Meta-analysis is an objective examination of published data from many studies of the same research topic identified through a literature search. Through the use of rigorous statistical methods, it can reveal patterns hidden in individual studies and can yield conclusions that have a high degree of reliability. It is a method of analysis that is especially useful for gaining an understanding of complex phenomena when independent studies have produced conflicting findings.
Meta-analysis provides much of the underpinning for evidence-based medicine. It is particularly helpful in identifying risk factors for a disorder, diagnostic criteria, and the effects of treatments on specific populations of people, as well as quantifying the size of the effects. Meta-analysis is well-suited to understanding the complexities of human behavior.
There are well-established scientific criteria for selecting studies for meta-analysis. Usually, meta-analysis is conducted on the gold standard of scientific research—randomized, controlled, double-blind trials. In addition, published guidelines not only describe standards for the inclusion of studies to be analyzed but also rank the quality of different types of studies. For example, cohort studies are likely to provide more reliable information than case reports.
Through statistical methods applied to the original data collected in the included studies, meta-analysis can account for and overcome many differences in the way the studies were conducted, such as the populations studied, how interventions were administered, and what outcomes were assessed and how. Meta-analyses, and the questions they are attempting to answer, are typically specified and registered with a scientific organization, and, with the protocols and methods openly described and reviewed independently by outside investigators, the research process is highly transparent.
Meta-analysis is often used to validate observed phenomena, determine the conditions under which effects occur, and get enough clarity in clinical decision-making to indicate a course of therapeutic action when individual studies have produced disparate findings. In reviewing the aggregate results of well-controlled studies meeting criteria for inclusion, meta-analysis can also reveal which research questions, test conditions, and research methods yield the most reliable results, not only providing findings of immediate clinical utility but furthering science.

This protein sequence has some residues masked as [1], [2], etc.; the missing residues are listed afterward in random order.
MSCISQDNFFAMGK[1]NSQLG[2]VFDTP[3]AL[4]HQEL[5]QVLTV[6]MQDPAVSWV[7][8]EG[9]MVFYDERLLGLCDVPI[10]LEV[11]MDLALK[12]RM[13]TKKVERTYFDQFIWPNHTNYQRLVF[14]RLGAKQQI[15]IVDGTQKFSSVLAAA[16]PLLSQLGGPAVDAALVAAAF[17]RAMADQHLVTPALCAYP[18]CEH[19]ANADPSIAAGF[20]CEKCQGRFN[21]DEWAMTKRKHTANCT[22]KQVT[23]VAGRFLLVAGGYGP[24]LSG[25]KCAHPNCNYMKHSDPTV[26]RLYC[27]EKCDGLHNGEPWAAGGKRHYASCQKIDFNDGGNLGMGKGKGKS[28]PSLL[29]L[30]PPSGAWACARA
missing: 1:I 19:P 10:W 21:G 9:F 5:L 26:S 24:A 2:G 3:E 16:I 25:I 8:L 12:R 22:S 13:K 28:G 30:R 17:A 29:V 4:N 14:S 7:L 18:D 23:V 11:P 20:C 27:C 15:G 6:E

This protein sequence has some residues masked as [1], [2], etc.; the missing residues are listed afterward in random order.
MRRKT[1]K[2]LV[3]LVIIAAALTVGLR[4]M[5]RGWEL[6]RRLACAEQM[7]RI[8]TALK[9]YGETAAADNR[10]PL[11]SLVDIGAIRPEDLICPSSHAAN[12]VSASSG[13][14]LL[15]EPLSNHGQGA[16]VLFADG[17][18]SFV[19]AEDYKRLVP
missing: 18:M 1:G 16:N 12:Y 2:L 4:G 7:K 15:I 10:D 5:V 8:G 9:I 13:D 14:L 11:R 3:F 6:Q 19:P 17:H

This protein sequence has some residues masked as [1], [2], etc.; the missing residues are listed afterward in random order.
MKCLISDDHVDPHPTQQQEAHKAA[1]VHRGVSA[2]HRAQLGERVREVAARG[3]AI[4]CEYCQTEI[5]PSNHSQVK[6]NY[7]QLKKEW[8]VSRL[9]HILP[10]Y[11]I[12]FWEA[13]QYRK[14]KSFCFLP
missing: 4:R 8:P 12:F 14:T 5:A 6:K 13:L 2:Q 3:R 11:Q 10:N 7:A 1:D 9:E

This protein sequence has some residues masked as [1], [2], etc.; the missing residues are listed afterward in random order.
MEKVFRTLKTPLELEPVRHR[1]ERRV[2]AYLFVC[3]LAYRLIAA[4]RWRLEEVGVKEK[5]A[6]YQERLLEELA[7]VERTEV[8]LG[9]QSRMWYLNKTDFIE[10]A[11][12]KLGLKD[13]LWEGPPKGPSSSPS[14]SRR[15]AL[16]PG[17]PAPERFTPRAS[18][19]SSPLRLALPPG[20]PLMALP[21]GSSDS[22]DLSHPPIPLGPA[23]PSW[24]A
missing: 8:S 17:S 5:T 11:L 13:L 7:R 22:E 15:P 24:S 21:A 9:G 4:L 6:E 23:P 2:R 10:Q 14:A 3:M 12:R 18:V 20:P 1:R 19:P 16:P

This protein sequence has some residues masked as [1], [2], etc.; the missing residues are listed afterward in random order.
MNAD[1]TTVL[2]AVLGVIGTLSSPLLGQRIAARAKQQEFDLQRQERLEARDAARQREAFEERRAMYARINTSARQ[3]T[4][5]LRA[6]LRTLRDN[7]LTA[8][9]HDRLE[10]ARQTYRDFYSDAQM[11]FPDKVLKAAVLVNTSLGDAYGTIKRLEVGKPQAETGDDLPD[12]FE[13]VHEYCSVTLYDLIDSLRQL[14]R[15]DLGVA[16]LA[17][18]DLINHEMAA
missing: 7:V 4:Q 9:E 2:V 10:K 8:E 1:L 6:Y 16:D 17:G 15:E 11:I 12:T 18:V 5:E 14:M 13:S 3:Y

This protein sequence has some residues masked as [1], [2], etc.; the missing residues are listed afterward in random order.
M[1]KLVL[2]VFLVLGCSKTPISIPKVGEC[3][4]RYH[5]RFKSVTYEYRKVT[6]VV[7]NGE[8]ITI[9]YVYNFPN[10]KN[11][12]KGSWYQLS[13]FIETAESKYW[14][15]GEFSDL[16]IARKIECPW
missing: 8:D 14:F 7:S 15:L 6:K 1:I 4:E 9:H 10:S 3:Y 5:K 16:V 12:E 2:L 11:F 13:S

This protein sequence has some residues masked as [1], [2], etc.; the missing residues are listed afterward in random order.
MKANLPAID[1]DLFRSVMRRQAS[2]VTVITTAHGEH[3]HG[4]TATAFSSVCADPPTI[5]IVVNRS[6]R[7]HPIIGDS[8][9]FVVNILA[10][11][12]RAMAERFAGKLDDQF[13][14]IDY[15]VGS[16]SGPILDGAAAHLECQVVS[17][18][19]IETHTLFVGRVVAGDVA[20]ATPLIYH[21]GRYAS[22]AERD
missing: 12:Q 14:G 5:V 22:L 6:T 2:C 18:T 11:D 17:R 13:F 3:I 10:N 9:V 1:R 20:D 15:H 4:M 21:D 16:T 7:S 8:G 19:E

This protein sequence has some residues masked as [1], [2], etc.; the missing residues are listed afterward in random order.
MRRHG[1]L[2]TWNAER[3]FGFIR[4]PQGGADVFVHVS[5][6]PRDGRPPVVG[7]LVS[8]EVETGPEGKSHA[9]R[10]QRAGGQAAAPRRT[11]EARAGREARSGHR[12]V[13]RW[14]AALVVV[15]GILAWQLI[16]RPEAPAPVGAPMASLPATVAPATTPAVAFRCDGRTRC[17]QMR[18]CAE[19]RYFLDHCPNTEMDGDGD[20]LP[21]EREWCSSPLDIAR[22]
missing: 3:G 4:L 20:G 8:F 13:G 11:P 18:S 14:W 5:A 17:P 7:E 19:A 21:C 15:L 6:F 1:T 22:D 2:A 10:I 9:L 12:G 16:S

The technique can be used to answer social and behavioral questions large and small. For example, to clarify whether or not having more options makes it harder for people to settle on any one item, a meta-analysis of over 53 conflicting studies on the phenomenon was conducted. The meta-analysis revealed that choice overload exists—but only under certain conditions. You will have difficulty selecting a TV show to watch from the massive array of possibilities, for example, if the shows differ from each other in multiple ways or if you don’t have any strong preferences when you finally get to sit down in front of the TV.
A meta-analysis conducted in 2000, for example, answered the question of whether physically attractive people have “better” personalities. Among other traits, they prove to be more extroverted and have more social skills than others. Another meta-analysis, in 2014, showed strong ties between physical attractiveness as rated by others and having good mental and physical health. The effects on such personality factors as extraversion are too small to reliably show up in individual studies but real enough to be detected in the aggregate number of study participants. Together, the studies validate hypotheses put forth by evolutionary psychologists that physical attractiveness is important in mate selection because it is a reliable cue of health and, likely, fertility.